Use what you notice to take a fresh look at the circumstances of your day-to-day life. You’ll look at life in a uniquely funny way and discover ways to express yourself in a manner that makes people smile.
Did you know that some research done in Australia showed that when people are smiling, they automatically speak more positively? If you’re thinking more positively it’s easier to see the funny side of life.
“A sense of humor is part of the art of leadership, of getting along with people, of getting things done”
~ Dwight D. Eisenhower
10. Add a humour item to your ‘to do list’ each day
Seriously, if you want to improve your sense of humour, give it some attention. Read a couple of paragraphs from a funny book, watch an amusing video, learn a joke. It only need take a few minutes. Cross it off when you’ve done it and remember to add it to the following day’s list. Humour isn’t a one-off event!
11. Learn to tell jokes
Anyone can tell a joke. I’d suggest sticking to inoffensive ‘dad’ jokes to start with! There are thousands on the internet if you do a search. Find one that makes you laugh and make it your own. Tell it to as many people as will listen. Then learn another and repeat the exercise.
Be careful, though; it can become addictive! You could also maintain a joke file on your computer, or in a book. I find I don’t need to write the whole joke out, just a few key words will jog my memory.
12. Notice what’s funny when you’re out and about
Road signs can be hilarious! Even street names. What’s earnest and grave in one language can be hysterical in another. Solemn signs can be completely mad! Here’s one I saw on a trip to the West Coast of the South Island.
13. Laugh at yourself
You don’t have to take yourself seriously. If you’re alive, you’ve probably done some embarrassing or silly things. (I’ll admit to more than my fair share!)
“It is a curious fact that people are never so trivial as when they take themselves seriously.”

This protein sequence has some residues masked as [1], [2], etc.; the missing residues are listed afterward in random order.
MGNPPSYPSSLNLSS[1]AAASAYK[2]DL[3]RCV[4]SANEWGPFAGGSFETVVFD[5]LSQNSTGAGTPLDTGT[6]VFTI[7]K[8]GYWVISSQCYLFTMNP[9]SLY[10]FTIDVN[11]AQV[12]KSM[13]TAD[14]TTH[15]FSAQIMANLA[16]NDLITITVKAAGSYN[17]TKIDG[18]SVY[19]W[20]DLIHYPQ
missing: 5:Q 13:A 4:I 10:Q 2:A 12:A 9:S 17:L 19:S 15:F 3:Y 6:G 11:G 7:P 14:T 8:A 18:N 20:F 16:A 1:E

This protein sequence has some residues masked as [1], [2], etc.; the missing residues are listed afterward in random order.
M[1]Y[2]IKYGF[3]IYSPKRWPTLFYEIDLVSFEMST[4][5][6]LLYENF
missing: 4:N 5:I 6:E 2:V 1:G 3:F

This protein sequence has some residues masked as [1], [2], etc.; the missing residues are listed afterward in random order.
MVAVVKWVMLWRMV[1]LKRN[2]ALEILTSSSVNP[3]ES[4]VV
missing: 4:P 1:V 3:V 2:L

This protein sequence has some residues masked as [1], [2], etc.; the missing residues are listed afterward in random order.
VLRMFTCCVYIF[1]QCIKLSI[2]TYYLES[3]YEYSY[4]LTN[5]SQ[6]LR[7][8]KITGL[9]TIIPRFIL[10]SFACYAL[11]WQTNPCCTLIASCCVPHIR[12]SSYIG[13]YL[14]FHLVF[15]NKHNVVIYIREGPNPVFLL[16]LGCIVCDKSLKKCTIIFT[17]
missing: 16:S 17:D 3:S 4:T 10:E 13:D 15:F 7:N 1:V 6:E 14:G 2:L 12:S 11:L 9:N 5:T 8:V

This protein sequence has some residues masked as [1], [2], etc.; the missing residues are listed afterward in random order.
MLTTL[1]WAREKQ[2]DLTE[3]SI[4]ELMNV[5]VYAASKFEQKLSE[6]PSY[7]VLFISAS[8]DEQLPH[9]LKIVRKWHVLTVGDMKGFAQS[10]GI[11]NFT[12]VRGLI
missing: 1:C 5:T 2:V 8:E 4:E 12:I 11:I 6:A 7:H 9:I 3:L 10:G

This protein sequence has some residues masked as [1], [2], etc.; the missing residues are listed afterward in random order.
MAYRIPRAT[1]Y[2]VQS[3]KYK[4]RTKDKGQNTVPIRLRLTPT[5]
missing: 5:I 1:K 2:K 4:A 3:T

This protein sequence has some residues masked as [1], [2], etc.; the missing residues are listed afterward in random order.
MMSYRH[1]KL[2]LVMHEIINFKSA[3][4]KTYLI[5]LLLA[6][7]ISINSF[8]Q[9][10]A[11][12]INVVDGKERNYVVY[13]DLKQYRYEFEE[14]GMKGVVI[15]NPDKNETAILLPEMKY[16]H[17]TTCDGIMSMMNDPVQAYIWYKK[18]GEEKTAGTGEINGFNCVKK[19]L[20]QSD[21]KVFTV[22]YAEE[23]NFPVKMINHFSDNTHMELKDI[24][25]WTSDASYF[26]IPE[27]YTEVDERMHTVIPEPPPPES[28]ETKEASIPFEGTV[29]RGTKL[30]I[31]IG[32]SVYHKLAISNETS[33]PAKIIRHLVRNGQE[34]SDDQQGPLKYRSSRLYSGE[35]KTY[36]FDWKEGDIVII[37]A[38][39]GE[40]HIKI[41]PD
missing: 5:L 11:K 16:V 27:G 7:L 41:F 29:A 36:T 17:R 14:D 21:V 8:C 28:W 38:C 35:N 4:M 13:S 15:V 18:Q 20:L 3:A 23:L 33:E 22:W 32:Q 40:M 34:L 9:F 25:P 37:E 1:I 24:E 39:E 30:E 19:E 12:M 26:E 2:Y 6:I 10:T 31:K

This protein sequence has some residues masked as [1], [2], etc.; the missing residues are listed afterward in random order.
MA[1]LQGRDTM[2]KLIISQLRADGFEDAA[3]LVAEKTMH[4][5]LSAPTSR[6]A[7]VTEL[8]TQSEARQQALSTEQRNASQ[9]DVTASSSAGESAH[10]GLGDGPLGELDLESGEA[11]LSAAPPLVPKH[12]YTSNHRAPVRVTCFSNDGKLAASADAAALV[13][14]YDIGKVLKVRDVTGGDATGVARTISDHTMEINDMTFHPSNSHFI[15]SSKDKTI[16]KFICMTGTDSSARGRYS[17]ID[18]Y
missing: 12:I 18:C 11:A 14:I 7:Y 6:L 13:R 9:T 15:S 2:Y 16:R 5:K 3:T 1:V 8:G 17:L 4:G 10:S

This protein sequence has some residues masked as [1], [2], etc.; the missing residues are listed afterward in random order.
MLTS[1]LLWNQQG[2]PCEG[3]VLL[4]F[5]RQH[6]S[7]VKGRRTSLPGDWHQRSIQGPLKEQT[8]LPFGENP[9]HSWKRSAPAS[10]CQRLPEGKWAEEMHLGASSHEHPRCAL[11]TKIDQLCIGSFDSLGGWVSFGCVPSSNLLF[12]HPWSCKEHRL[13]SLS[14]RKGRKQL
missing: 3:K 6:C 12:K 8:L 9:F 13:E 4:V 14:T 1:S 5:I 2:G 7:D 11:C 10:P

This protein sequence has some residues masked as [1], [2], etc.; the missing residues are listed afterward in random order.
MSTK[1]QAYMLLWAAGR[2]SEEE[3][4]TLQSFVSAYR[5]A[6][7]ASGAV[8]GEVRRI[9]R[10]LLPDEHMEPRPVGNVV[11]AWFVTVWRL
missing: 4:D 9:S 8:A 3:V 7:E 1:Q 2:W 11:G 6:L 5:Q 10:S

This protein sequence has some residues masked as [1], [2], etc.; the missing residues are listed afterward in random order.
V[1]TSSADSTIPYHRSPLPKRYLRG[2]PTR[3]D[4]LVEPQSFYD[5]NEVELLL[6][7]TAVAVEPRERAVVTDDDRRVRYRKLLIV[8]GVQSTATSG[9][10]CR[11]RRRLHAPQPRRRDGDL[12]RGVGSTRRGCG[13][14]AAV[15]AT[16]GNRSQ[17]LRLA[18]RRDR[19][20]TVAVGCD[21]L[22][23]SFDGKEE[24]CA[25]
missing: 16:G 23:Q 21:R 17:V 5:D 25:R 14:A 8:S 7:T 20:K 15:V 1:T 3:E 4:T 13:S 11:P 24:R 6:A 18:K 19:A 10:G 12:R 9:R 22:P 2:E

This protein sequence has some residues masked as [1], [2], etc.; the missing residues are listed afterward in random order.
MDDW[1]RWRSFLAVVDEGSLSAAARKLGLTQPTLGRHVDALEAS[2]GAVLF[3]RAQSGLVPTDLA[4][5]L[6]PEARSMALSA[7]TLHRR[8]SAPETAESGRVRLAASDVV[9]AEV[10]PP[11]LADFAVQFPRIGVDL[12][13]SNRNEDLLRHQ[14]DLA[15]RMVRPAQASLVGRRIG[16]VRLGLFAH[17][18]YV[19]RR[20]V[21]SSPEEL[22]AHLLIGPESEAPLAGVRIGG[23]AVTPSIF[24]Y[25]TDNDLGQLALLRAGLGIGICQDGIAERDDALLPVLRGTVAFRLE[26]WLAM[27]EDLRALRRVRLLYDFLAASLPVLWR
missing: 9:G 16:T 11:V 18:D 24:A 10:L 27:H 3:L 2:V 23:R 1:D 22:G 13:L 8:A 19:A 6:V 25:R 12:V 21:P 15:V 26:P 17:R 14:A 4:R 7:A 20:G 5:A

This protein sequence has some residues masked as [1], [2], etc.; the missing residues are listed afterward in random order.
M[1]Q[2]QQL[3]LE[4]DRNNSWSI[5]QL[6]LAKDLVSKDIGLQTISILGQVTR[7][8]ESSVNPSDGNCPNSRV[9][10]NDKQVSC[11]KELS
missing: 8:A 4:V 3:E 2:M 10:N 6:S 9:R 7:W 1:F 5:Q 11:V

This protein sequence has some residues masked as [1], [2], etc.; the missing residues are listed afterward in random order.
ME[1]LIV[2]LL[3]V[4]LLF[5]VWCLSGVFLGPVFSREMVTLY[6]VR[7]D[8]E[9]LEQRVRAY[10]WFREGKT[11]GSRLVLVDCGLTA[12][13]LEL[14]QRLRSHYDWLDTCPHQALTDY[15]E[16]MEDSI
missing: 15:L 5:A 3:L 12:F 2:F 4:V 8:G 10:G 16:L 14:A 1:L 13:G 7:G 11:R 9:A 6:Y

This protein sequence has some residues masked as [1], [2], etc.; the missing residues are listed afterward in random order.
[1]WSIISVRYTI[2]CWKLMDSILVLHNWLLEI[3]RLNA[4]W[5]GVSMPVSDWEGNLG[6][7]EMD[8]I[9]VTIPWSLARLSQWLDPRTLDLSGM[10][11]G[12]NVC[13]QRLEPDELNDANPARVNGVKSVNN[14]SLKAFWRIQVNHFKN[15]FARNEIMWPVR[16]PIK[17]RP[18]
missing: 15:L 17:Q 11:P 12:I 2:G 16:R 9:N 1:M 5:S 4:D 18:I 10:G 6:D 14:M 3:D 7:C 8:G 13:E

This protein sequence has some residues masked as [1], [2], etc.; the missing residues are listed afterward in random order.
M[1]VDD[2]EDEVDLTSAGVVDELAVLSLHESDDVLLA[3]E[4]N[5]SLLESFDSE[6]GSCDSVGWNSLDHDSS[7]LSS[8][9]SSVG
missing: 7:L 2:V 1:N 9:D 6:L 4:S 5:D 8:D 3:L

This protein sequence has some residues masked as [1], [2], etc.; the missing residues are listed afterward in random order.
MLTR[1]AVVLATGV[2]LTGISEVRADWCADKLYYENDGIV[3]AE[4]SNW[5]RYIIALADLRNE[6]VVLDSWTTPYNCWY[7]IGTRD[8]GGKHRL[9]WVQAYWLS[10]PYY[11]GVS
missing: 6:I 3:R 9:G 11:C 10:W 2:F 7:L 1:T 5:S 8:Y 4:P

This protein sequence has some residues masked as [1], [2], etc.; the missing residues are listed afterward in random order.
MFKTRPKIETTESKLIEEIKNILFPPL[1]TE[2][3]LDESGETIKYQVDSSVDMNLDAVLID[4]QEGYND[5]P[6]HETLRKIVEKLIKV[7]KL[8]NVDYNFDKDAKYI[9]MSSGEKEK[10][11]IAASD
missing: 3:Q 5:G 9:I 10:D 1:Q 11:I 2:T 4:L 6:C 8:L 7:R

~ Oscar Wilde
Sharing those experiences with others not only gives them a laugh, but shows you’re human. It’ll improve your ability to find and express humour. Having other people laugh is a great way to experience laughter yourself and helps build good relationships with others.
14. Examine your own ways of thinking and your approach to life
- Exaggerate your frustrations and annoyances to find the humour and create an entertaining story. In the process of finding it, you’ll improve your sense of humour and lose the associated stress.
- What unpleasant experiences have you had that you can describe to others in an entertaining way?
- Children say the darndest things. If you have kids, they can be a valuable source of humour.
As you intentionally look for ways to improve your sense of humour and bring more laughter into your life, you’ll focus the Reticular Activating System (RAS) at the back of your brain.
The RAS connects the conscious part of your brain with the unconscious part of your brain, and makes you notice the things you’re interested in. So, the more you pay attention to humour, the more your brain will filter for it.
The RAS helps you focus on your goals
When you’re focused on your goals, you’re much more likely to notice the opportunities that will lead you to your outcome. If developing your sense of humour is a goal, and you’d like some help with that, please consider my Goal Setting Book.
Remind yourself of this quote from Elbert Hubbard
“Do not take life too seriously. You will never get out alive.”
You don’t need a parrot to make you laugh
Or get you into trouble , but mine have always done both! They are very entertaining and companionable avians with a distinct sense of humour and fun.
If you like to laugh, check out the Fun and Laughter tag.
If you think your ears can take it listen to me and Shaggy (my current parrot) singing together. (Neither of us can sing — take this as a warning! ????). But you will hear how he loves to laugh.
By the way, I didn’t shove Shaggy into this pipe, it’s one of his favourite places to ‘hide’ — and it’s much easier to retrieve him from his hidey-hole than climbing up a ladder to the top of tree!
PS. The dog in the top photo is Rowf, my first Bearded Collie — he was a nut case. He lived to entertain people (can’t you tell?). And yes, I do seem to have a penchant for peculiar pets!